Plus, Uber acquires a Dubai rival, Los Angeles seeks scooter company data, and Boeing updates its 737 Max-8.
Apple is hosting an event today where it will unveil its video and news subscription services. The Wall Street Journal reports it will include the option to subscribe to TV services like HBO and Showtime for $9.99 a month each, and a bundled premium news service for the same price. Apple’s bet on non-hardware offerings is being called “the company’s biggest shift in more than a decade” away from its core products and a move into taking a cut on software services. It’s a strategy that Steve Jobs had resisted in the past, but current CEO Tim Cook has been pushing in the last few years. [Tripp Mickle / The Wall Street Journal]
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Uber is expected to pay $3.1 billion to acquire a Dubai ride-sharing rival. According to Bloomberg, Uber is making a cash-and-shares deal to acquire one of the most valuable tech startups in the Middle East, Careem Networks FZ. Shareholders include Saudi Prince Alwaleed bin Talal. As Bloomberg reports, “For Uber, a deal would signal its commitment to the Middle East, where one of its biggest investors — a Saudi Arabian sovereign wealth fund — is based.” [Dinesh Nair, Matthew Martin, and Nour Al Ali / Bloomberg]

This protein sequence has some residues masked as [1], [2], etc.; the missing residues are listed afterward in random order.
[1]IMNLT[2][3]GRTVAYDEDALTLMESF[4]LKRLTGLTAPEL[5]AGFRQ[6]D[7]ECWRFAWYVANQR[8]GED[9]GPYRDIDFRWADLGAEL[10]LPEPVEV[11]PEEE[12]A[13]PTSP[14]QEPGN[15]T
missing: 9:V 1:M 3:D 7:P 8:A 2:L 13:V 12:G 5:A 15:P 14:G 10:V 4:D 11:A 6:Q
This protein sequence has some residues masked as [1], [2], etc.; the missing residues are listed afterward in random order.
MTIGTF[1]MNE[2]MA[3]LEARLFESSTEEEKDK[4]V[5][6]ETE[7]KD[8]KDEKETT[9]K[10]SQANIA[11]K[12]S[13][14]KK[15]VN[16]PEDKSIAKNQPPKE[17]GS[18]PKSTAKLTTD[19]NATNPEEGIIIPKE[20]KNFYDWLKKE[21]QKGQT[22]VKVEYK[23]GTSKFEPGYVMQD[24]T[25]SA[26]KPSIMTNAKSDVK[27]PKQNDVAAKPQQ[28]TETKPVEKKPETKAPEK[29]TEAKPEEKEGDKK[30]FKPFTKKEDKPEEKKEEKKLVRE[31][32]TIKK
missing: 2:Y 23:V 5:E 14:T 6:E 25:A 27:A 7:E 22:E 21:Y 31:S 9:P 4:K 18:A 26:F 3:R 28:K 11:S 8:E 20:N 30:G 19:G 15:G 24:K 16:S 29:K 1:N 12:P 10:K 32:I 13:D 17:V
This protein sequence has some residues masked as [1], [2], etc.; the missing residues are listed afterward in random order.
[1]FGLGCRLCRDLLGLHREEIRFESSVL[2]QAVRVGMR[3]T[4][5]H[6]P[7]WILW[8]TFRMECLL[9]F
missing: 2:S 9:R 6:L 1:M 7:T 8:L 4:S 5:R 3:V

Los Angeles is limiting scooter companies that don’t share passenger data. The city is asking companies to provide “start and end” trip location data of every vehicle, so as to make sure scooters are being parked legally. Companies such as Uber and Lyft have pushed back on this, and organizations such as the Electronic Frontier Foundation and the Center for Technology and Democracy have raised privacy concerns. The city is allocating fewer permits to companies that don’t comply with the data requests, making LA residents three times as likely to ride a scooter that provides the city government with location data, according to CNET. [Alfred Ng / CNET]
Software changes are coming to Boeing’s 737-Max jets. The Wall Street Journal reports that regulators have “tentatively approved” software changes that will make the automated stall-prevention feature, called MCAS, “less aggressive and more controllable by pilots.” MCAS was suspected to be the reason behind the fatal Lion Air Crash in Indonesia in October, and is being investigated as a potential contributor to the more recent Ethiopian Airlines crash. The aircraft manufacturer has received criticism for charging extra for safety features. According to a recent New York Times report, some at the company feel it rushed to get the aircraft out amid pressure from competitor Airbus. [Andy Pasztor and Andrew Tangel / Wall Street Journal]
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